- 6 units based on Judson's books: I was really encouraged by the positive experiences some students had this year using Judson for their class projects too, so I feel good about including them all - they are organized geographically: Mississippi Valley-Great Lakes, Great Plains, California-Southwest, Pacific Northwest, Alaska, and Canada
- 2 thematic units from Stith Thompson: I chose hero stories (that has been a big goal of mine based on the fantastic hero project a student did last year) and also animal wives and husbands; that unit will be a great option for comparing/contrasting with European fairy tales
- 6 specific tribal units: Cherokee, Apache, Tejas, Sioux, Blackfeet, and Eskimo - there are so many more I could include... so in the future I will be developing more of these tribal units
- 2 "literary" units: it turns out I can include exactly half of Longfellow's Hiawatha (up to his marriage with Minnehaha) and I also found a retelling of Schoolcraft (the source Longfellow used) - American Indian Fairy Tales, which gives a nice comparison and contrast since Hiawatha is in verse but the other retelling (by Larned) is in prose - and both of them have audio at LibriVox too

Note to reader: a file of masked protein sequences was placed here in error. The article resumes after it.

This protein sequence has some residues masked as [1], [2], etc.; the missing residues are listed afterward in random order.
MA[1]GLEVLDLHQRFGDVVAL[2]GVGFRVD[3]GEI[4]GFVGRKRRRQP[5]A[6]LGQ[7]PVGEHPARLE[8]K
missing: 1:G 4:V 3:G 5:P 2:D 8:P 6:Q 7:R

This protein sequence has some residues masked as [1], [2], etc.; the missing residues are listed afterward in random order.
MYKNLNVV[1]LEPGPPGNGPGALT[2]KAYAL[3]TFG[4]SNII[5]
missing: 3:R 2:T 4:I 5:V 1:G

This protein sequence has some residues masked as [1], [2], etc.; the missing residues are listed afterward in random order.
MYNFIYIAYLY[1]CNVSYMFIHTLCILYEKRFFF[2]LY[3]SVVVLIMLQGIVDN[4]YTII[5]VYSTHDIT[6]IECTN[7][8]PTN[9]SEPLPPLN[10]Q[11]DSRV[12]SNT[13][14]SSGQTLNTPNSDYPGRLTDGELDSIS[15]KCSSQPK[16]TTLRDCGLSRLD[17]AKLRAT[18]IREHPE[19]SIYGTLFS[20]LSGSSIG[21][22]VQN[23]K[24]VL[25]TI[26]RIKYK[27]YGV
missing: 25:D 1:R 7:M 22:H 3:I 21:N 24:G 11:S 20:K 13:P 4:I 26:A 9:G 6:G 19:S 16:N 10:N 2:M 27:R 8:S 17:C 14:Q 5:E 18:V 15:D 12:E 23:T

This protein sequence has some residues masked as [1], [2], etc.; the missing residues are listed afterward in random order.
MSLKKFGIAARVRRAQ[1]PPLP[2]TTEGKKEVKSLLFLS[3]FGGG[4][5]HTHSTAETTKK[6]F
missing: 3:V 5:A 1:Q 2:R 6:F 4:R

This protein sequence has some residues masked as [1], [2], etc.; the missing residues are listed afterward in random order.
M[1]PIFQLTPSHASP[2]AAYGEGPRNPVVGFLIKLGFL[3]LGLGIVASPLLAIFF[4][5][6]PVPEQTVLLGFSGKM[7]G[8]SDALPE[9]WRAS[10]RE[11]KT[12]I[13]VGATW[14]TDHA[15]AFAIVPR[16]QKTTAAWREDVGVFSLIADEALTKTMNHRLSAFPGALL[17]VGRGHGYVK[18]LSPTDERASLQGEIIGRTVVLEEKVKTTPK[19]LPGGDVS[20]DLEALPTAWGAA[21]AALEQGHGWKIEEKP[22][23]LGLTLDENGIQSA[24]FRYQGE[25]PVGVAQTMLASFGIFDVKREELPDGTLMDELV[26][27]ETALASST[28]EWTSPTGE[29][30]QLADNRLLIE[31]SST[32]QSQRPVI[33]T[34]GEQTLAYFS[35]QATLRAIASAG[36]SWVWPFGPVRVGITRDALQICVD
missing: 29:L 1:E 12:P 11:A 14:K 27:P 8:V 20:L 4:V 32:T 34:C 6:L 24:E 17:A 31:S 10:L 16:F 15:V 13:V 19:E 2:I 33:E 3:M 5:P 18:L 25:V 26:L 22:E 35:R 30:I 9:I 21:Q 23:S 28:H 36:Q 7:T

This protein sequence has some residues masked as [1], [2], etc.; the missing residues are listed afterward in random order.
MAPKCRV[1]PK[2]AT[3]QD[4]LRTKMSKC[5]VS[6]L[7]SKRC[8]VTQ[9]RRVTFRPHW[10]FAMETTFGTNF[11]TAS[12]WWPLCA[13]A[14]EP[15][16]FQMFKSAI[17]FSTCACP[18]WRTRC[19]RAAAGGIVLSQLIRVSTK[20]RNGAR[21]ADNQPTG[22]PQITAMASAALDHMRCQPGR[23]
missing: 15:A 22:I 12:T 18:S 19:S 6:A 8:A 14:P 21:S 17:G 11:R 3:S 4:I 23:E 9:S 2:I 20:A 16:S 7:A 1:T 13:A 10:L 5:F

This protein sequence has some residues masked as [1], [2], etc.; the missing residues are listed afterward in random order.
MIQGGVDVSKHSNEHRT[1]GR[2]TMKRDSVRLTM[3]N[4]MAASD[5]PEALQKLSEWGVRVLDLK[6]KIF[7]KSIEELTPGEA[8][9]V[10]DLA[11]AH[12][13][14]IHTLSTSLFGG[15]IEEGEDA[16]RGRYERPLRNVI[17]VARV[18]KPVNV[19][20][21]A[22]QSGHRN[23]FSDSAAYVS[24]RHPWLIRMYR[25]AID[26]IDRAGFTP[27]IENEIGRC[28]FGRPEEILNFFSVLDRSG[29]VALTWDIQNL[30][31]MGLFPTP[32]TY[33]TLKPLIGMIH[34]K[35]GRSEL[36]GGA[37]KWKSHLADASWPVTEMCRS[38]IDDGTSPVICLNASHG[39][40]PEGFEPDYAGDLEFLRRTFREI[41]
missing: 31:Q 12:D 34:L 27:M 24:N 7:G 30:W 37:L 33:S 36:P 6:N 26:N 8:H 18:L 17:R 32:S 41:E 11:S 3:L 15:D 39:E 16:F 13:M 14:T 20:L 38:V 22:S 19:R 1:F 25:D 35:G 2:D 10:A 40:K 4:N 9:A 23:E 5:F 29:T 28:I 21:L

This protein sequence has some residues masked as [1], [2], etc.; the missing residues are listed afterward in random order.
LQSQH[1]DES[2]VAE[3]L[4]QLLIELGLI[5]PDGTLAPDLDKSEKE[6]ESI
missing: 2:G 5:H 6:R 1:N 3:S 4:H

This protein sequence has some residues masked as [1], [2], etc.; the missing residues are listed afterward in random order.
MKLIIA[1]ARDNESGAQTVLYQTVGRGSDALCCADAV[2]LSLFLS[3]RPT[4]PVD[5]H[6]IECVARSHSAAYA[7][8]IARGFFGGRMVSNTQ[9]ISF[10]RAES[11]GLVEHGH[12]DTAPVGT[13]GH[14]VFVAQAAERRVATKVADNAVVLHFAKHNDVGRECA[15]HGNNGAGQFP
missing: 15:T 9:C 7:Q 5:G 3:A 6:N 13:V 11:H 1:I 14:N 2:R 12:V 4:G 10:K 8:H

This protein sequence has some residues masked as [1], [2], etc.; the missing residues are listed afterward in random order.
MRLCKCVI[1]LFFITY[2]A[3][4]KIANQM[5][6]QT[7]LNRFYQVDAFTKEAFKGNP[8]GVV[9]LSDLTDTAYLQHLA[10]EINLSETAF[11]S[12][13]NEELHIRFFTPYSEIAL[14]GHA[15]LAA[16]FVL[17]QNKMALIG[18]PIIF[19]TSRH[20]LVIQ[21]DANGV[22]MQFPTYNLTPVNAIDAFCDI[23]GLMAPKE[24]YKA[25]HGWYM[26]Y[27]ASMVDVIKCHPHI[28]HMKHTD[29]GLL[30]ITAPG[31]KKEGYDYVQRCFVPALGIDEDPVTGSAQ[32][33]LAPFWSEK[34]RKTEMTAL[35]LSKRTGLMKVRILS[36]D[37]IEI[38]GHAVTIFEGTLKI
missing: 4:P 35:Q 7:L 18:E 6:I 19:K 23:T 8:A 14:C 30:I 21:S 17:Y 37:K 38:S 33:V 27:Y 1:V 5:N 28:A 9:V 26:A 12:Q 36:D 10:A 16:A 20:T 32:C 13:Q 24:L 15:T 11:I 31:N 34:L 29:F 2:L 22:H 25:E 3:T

The hero materials throughout all these units is just excellent, and of course there are great trickster materials, and also lots of lovely creation stories and aetiological tales too. I really want to do a good job with the Native American part of the class, and I think this is going to give students more AND better opportunities to engage than in the old class where there was just one week of Native American material, not two, and the reading choice was just between Cherokee and California-Southwest.
What an improvement - I am so excited about it, and I'm going to focus for the next 10 days or so in order to get the Native American units all posted. They take longer to proofread (some of the Judson books are just from OCR, not from already digitized texts), so hopefully this way I can get them all proofread now and then give them a second proofing in August, just to make sure they really are good to go.